The interrogation lasted a while, due to my lack of identification. I told them I just wanted to run the bases and then I was going to leave. They asked me who the girl was and where she was. So they had cameras out front, saw her, and probably saw me climbing the fence and likely followed some protocol they have for this exact scenario. I'm no rat so I feigned ignorance about Emily. Besides, she wasn't a part of this at all so they were never going to get her name.
The next part is a little fuzzy because, let's face it, I was drunk. But mostly I remember just sitting there, alone, waiting. They asked me who I was but I said I didn't have to tell them. I'm guessing this threw them for a loop - I'm sure people climbed the fence at night before, but they probably had their id on them. Eventually they said they would let me go if I just gave them my name. I thought about this for a long while. This wasn't Denver Police - this was Rockies Security. I knew they weren't going to have a police officer on location for non-game days.
I really didn't know what to do. If I gave them my name, would they just call the police and arrest me for trespassing? Most likely that's a low-level misdemeanor with no real implications beyond embarrassment, fines and inconvenience. If I didn't give them my name, not only would this likely piss them off, but it probably wouldn't get me out of trouble. Despite the above meme I created specifically for this post, people can be arrested as John Doe...right?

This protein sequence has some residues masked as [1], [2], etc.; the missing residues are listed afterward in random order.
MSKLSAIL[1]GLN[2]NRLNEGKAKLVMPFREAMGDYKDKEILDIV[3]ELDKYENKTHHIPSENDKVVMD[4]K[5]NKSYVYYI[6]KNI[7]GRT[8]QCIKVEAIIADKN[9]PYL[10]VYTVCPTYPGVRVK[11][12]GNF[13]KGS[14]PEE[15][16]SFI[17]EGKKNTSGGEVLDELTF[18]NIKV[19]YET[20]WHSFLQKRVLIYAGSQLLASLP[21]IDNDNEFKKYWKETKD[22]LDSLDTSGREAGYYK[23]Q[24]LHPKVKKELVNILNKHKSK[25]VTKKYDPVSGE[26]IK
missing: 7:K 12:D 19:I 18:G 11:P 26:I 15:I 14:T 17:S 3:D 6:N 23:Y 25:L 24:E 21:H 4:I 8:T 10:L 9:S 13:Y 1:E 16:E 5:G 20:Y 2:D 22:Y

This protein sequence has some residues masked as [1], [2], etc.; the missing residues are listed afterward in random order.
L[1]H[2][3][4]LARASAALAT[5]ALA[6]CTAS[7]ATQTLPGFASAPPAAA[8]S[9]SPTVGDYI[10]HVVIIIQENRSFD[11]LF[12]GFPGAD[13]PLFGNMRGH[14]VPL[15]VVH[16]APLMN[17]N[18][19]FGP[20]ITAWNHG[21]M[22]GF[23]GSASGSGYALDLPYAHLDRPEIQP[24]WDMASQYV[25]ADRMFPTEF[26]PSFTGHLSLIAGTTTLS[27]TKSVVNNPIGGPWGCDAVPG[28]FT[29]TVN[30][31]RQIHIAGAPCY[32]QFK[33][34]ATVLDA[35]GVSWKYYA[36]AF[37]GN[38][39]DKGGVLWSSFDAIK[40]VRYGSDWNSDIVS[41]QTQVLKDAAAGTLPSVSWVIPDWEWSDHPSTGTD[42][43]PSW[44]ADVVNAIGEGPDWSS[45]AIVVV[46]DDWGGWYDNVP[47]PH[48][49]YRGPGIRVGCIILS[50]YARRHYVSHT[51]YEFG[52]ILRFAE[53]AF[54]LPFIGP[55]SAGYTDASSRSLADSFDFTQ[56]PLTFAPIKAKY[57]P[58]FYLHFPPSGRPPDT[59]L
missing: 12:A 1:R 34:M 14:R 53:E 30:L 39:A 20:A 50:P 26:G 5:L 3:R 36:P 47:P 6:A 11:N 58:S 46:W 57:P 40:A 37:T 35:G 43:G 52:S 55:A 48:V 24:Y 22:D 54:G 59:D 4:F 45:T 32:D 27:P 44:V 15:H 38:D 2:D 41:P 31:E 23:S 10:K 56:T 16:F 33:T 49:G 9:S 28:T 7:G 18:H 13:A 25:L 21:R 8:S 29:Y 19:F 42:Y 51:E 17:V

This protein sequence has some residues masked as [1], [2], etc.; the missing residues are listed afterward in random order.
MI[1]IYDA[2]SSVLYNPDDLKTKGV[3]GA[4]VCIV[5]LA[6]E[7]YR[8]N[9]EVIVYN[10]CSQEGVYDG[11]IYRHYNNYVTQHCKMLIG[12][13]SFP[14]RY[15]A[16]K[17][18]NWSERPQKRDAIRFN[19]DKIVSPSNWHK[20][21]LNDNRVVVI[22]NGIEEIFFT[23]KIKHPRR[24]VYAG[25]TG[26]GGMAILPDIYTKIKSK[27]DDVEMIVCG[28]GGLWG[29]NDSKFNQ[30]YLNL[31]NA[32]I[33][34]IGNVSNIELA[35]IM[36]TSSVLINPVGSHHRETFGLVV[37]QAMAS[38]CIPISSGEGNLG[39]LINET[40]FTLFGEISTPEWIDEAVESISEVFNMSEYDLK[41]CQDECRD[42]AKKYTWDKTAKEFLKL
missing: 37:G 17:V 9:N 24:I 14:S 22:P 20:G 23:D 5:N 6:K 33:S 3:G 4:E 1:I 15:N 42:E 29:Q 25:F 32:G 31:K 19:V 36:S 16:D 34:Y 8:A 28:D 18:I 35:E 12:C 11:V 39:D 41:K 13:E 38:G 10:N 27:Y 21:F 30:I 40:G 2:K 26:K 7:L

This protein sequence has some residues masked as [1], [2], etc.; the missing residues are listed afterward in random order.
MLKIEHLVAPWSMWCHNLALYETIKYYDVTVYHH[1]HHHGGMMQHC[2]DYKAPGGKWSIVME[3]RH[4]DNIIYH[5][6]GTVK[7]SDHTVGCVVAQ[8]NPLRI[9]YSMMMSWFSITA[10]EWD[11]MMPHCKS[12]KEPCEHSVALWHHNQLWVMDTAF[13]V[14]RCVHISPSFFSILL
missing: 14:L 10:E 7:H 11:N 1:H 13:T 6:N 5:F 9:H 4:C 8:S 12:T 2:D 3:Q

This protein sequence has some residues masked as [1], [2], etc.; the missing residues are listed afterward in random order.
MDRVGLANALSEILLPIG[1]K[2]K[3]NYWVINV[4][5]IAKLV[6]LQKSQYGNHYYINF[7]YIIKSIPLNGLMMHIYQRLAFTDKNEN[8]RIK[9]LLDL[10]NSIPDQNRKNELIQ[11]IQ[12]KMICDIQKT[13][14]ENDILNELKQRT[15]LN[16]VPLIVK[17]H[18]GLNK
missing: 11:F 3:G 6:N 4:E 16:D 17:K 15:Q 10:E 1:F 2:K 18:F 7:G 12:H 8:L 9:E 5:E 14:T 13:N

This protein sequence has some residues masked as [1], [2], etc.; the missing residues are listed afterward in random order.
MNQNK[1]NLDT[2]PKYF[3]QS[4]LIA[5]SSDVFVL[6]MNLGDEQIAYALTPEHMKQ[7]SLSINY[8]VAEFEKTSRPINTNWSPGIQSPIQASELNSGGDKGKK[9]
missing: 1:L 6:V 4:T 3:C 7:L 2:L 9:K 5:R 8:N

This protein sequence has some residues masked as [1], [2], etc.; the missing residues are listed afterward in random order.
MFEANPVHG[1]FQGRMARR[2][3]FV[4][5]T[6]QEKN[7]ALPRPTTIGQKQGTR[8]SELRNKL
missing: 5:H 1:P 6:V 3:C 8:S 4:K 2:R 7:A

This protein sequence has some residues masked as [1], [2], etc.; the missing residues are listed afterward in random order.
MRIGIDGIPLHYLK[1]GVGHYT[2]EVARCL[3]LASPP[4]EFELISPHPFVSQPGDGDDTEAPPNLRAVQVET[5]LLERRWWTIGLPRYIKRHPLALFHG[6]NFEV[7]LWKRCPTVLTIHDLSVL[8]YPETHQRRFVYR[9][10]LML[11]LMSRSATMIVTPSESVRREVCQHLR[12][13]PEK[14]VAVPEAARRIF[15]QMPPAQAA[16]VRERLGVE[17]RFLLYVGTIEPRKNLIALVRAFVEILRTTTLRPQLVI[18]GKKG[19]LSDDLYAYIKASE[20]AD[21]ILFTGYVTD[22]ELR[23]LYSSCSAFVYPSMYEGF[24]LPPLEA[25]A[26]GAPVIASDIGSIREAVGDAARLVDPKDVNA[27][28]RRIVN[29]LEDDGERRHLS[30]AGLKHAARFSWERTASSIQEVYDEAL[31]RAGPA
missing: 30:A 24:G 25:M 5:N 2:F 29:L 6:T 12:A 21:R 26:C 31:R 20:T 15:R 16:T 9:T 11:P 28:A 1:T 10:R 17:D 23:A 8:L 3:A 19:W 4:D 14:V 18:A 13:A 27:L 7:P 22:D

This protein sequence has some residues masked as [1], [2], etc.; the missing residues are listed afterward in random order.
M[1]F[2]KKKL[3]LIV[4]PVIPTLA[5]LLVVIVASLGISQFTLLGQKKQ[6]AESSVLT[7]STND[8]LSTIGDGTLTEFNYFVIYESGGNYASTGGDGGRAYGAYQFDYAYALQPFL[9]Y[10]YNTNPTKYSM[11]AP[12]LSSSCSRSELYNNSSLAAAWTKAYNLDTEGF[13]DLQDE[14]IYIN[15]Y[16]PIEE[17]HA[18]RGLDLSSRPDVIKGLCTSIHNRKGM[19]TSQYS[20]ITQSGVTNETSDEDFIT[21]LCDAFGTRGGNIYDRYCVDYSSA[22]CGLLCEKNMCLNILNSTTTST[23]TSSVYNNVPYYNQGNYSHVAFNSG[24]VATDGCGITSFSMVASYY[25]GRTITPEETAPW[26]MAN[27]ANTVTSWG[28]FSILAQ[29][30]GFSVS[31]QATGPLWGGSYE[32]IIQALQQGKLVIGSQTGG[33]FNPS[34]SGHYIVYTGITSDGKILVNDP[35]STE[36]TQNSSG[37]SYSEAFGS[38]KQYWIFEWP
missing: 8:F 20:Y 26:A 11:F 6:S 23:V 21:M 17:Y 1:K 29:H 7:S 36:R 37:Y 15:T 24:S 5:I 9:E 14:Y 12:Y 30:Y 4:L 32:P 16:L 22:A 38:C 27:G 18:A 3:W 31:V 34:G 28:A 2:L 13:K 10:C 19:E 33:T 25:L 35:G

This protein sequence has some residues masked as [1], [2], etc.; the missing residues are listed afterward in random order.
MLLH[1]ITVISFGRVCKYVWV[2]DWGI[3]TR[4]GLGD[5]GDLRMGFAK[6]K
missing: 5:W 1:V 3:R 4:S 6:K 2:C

I looked it up and basically, there is what is known as Stop and Identify statutes, which "authorize police to legally obtain the identification of someone whom they reasonably suspect of having committed a crime". I'll go out on a limb and say they had reasonable suspicion that I had, in fact, entered the stadium illegally. This statute applies in about half of all states, which includes Colorado. And from a different article in the LA Weekly:
Both attorneys seem to agree that refusing to ID yourself when you're the subject of a police investigation will not end well. Denton of Berkeley says, "The practical reality is if you do that you will probably be detained and searched."